You should recall that it wasn’t all that long ago that we set foot into the interactive teaser for The Last Door, and how wonderfully atmospheric that was, eh? Well, I’m bringing the game up again because now the first Chapter has been released, and you can gain access for a tiny fee. Or you can wait until May when it’s released for free, but what else are you going to buy with that one Euro / 89p / $1.34 – buy a crappy lunch with it? For that price, it’s worth the gamble, and if you’re felling particularly generous, then you can even donate more and receive the soundtrack, pre-order the other chapters or get yourself in the hall of fame.
“In Pilot Chapter, our lead character receives a mysterious letter and is compelled to embark on a journey in search of his childhood friend. “
So I’ve headed into this episodic browser horror game (oh, the modern age) and fumbled about for a good while – may have even been an hour, actually. Being set in 1891, I’m playing a rather prim Vicotorian gentleman who gets a mysterious letter from an old pal of his, and acting on whim, he goes to his mansion to find out what’s up with him and why he’s suddenly got in contact after all these years. But that’s not how the game opens. You start off as said friend as he collects rope, ties it to the rafters of his attic and hangs himself. It’s quite a cheerful beginning to the game, and sets the tone that the game was set to follow. That being quite well-spoken people dying around a stately home and writing letters about weird happenings that have clearly driven them slightly insane. Yay!
No, really, I love this stuff. Being the clever dick that I am, I decided to not head in through the front door to start off with, because everyone knows if you’re in a horror game, you don’t just head in the most obvious direction – that only leads to death. But around the side of the house I saw many crows gathered around a pool of blood pecking at something. Turns out crows play a fairly big part as an ominous symbol for death throughout this pilot chapter. Best to turn around and head on in through the front door, take our coats off and look around this eerie oak mansion then. Turns out that sometimes you do have to go through the front door.
Inside, it doesn’t take long before you’re reading messages written by loons, cadavers and and a lantern so you can head through the darker areas. Throughout your wanderings you’ll be accompanied by a beautiful score supplied by someone who’s clearly a very talented pianist. The music really helps to up the atmosphere, both tension and curiosity, as well as seeming pretty authentic alongside the era the game is set in, and the location too. The sounds overall are probably The Last Door’s strongest suit, especially when the game blacks out and you hear the sound of an action being performed rather than seeing it – cheap way to avoid animations, but it’s effective. Due to the big blocky pixel art, there’s plenty of room for your mind to flesh out the gaps too. So while you can’t see the terror-stricken face of a dead body, you can imagine it, and I always find that to be much more horrifying.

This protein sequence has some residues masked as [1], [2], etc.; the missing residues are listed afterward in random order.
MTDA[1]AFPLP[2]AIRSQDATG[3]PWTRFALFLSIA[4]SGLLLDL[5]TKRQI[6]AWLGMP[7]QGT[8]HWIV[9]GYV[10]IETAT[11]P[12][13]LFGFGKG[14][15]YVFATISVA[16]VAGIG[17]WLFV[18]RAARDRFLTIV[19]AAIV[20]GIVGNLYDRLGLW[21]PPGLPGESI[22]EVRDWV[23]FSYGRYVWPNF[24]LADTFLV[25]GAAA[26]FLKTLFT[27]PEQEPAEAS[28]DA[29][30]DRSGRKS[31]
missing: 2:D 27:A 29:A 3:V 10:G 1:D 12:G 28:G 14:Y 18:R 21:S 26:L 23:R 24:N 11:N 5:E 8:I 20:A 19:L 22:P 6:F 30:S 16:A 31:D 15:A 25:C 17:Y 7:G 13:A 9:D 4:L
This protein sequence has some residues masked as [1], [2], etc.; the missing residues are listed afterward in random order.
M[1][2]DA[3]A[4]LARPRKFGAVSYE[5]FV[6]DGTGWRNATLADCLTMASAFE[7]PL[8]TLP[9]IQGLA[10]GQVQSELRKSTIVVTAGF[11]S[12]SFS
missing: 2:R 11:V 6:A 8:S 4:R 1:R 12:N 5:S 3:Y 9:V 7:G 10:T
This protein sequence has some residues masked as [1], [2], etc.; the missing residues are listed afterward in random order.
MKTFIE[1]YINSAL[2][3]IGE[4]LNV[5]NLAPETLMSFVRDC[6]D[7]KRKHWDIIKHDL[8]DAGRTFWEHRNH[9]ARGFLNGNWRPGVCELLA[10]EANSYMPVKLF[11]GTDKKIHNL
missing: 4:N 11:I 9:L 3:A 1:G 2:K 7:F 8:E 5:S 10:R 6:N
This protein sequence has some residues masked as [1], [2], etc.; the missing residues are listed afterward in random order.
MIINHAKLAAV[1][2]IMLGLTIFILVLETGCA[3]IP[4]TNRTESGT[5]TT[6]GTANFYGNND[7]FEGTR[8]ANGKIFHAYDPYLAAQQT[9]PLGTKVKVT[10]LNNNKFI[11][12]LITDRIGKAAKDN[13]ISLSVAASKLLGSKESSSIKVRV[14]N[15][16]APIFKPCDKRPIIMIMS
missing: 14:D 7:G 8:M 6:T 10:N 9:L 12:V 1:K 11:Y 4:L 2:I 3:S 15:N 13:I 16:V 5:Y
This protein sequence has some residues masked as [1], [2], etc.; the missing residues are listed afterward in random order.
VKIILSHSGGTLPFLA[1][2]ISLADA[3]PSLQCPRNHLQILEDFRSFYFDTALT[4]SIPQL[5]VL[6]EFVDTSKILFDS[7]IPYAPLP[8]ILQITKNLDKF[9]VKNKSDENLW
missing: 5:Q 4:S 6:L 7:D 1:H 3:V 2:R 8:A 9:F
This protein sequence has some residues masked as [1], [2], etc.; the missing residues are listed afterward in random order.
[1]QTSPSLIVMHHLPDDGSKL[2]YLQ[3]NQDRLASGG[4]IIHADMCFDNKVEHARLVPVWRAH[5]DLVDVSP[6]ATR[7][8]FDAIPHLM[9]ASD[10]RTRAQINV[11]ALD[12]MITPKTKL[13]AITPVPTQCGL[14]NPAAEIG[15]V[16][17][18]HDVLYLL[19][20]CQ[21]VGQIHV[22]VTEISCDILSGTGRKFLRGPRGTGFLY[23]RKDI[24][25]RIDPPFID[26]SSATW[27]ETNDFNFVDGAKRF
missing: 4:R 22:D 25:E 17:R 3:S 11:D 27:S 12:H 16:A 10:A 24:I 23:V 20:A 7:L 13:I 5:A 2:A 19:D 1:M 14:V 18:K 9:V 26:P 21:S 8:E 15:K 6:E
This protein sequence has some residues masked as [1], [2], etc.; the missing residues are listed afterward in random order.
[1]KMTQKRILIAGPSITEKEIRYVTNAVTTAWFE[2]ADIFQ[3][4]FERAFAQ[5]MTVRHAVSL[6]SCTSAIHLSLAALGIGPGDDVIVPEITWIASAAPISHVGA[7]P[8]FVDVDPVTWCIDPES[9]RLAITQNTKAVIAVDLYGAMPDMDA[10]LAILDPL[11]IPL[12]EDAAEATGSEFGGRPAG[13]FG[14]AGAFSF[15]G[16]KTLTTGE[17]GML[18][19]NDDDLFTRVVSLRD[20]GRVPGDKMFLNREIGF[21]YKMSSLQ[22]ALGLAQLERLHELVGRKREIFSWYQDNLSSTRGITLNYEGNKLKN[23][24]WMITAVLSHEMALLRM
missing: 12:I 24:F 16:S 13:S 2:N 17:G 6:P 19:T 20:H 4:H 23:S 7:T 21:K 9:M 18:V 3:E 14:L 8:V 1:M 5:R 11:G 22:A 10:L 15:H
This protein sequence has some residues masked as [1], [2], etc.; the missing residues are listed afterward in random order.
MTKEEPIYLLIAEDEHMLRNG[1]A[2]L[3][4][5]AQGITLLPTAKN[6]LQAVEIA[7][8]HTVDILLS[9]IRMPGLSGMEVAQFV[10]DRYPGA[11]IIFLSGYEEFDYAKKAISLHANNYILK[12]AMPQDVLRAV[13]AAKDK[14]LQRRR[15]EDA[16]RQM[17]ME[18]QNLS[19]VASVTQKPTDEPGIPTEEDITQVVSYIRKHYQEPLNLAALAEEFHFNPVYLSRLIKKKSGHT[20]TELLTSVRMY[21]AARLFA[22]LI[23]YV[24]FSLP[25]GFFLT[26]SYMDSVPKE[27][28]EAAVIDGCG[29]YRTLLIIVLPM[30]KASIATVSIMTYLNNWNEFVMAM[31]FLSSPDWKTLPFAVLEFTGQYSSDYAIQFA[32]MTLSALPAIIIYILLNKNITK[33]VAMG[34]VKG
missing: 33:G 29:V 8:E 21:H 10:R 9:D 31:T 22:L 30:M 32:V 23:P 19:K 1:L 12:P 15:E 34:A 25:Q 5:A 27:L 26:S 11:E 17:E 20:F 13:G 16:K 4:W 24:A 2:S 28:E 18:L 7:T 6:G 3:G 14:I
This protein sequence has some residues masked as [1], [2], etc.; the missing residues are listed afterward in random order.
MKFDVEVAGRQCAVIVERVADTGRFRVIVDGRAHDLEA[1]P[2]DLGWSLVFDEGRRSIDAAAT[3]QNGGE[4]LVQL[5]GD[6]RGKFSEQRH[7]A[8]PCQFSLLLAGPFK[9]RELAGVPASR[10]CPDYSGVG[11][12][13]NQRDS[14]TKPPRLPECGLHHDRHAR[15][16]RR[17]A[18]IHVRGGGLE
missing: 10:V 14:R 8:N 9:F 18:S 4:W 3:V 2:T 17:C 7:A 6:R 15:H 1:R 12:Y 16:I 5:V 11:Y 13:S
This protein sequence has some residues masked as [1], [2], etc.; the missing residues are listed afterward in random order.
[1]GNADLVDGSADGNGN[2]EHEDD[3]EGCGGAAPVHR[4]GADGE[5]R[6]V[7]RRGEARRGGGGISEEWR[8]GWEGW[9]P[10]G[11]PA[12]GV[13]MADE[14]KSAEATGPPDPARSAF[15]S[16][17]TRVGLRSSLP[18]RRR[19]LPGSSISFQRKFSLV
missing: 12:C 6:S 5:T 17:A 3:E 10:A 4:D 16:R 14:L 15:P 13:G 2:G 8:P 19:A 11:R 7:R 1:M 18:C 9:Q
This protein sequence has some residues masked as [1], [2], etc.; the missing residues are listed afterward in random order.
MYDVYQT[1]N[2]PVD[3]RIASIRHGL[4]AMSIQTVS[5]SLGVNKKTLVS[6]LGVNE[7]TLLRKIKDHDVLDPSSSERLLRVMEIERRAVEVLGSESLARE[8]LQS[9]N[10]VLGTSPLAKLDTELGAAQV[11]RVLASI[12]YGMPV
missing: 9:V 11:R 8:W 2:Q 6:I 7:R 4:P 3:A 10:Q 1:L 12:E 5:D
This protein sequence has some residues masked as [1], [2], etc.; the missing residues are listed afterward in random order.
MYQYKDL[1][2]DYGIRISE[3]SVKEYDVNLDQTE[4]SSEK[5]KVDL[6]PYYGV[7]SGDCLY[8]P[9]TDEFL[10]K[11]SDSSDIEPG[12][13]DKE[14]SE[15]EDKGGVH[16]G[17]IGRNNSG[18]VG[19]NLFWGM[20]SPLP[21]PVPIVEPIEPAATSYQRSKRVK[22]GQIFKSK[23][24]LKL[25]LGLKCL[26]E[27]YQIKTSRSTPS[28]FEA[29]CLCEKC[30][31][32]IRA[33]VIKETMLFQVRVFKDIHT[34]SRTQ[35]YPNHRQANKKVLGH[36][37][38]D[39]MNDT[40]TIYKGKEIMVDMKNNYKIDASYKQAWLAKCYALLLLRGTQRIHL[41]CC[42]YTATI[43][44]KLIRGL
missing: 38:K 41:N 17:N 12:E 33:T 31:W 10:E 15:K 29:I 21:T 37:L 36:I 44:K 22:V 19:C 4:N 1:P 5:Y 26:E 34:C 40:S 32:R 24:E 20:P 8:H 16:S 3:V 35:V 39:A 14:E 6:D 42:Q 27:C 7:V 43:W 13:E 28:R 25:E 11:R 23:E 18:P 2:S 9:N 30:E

While there’s decent flow at the very beginning of the chapter, it gradually descends into the usual trappings of point-and-click adventures, which is a little bit of a shame. The travelling from one side of the mansion to the other to get keys and other ways of unlocking doors and accessing areas isn’t too much of a pain to start off with – at least it’s fairly obvious what items in your inventory match up with. It’s when you start getting solutions to progression with no clue as to what to do. For instance, I had a full inventory bar one item, no idea what to do with any of it, and I had traipsed over this mansion in and out many times. Nothing. Eventually, I found the solution. I had to put the dying crow into a bowl, and then hitch the window above said bowl up with a wooden crucifix. I only did this as a completely last resort, and ideally, the game should give you some direction towards an odd action like this. How are you supposed to know to do that?! Now I’m stuck on the bit after that with a cat miaowing from behind a wall. Once again, I’m not sure what to do, and there seems to be no clues that I’ve picked up on. I’ll get back to it later, of course, but too many adventure games end up resorting to these almost nonsensical solutions to puzzles that only mar the experience. With that said, everything else about The Last Door is great, and there’s no reason other than hating these types of games for not playing it. My cat it now staring at my monitor due to this shrieking miaow emitting from my speakers…